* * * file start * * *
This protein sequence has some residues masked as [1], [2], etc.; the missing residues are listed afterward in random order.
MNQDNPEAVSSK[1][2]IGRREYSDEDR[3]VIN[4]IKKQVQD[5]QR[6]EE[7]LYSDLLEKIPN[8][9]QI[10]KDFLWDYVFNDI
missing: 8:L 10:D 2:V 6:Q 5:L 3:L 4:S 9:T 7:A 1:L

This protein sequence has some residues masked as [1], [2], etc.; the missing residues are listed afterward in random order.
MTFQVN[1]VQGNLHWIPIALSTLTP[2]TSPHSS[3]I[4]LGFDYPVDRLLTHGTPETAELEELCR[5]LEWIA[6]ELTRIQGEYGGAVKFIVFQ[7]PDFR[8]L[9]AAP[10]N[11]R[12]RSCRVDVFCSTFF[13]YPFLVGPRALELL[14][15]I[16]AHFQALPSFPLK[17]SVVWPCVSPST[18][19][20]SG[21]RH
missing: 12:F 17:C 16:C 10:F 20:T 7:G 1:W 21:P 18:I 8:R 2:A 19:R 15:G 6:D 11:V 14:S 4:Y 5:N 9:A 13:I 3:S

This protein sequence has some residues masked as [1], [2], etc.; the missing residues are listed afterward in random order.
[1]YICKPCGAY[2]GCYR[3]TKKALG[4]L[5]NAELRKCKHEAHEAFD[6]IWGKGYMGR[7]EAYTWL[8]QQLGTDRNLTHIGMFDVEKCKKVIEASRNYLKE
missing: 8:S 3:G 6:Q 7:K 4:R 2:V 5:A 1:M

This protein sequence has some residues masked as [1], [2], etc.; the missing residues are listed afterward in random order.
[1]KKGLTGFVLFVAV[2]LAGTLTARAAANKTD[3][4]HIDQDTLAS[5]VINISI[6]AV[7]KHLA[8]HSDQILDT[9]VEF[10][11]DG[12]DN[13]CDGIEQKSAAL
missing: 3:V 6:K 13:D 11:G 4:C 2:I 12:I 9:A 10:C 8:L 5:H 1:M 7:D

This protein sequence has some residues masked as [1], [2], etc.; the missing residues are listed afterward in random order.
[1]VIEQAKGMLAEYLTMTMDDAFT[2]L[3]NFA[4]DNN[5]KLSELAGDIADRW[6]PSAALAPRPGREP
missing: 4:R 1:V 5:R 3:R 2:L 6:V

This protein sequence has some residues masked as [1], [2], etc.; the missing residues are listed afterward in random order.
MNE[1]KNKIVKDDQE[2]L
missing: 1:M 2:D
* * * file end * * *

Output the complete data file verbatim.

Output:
This protein sequence has some residues masked as [1], [2], etc.; the missing residues are listed afterward in random order.
MNQDNPEAVSSK[1][2]IGRREYSDEDR[3]VIN[4]IKKQVQD[5]QR[6]EE[7]LYSDLLEKIPN[8][9]QI[10]KDFLWDYVFNDI
missing: 8:L 10:D 2:V 6:Q 5:L 3:L 4:S 9:T 7:A 1:L

This protein sequence has some residues masked as [1], [2], etc.; the missing residues are listed afterward in random order.
MTFQVN[1]VQGNLHWIPIALSTLTP[2]TSPHSS[3]I[4]LGFDYPVDRLLTHGTPETAELEELCR[5]LEWIA[6]ELTRIQGEYGGAVKFIVFQ[7]PDFR[8]L[9]AAP[10]N[11]R[12]RSCRVDVFCSTFF[13]YPFLVGPRALELL[14][15]I[16]AHFQALPSFPLK[17]SVVWPCVSPST[18][19][20]SG[21]RH
missing: 12:F 17:C 16:C 10:F 20:T 7:G 1:W 21:P 18:I 8:R 2:A 19:R 15:G 6:D 11:V 14:S 4:Y 5:N 9:A 13:I 3:S

This protein sequence has some residues masked as [1], [2], etc.; the missing residues are listed afterward in random order.
[1]YICKPCGAY[2]GCYR[3]TKKALG[4]L[5]NAELRKCKHEAHEAFD[6]IWGKGYMGR[7]EAYTWL[8]QQLGTDRNLTHIGMFDVEKCKKVIEASRNYLKE
missing: 8:S 3:G 6:Q 7:K 4:R 2:V 5:A 1:M

This protein sequence has some residues masked as [1], [2], etc.; the missing residues are listed afterward in random order.
[1]KKGLTGFVLFVAV[2]LAGTLTARAAANKTD[3][4]HIDQDTLAS[5]VINISI[6]AV[7]KHLA[8]HSDQILDT[9]VEF[10][11]DG[12]DN[13]CDGIEQKSAAL
missing: 3:V 6:K 13:D 11:G 4:C 2:I 12:I 9:A 10:C 8:L 5:H 1:M 7:D

This protein sequence has some residues masked as [1], [2], etc.; the missing residues are listed afterward in random order.
[1]VIEQAKGMLAEYLTMTMDDAFT[2]L[3]NFA[4]DNN[5]KLSELAGDIADRW[6]PSAALAPRPGREP
missing: 4:R 1:V 5:R 3:R 2:L 6:V

This protein sequence has some residues masked as [1], [2], etc.; the missing residues are listed afterward in random order.
MNE[1]KNKIVKDDQE[2]L
missing: 1:M 2:D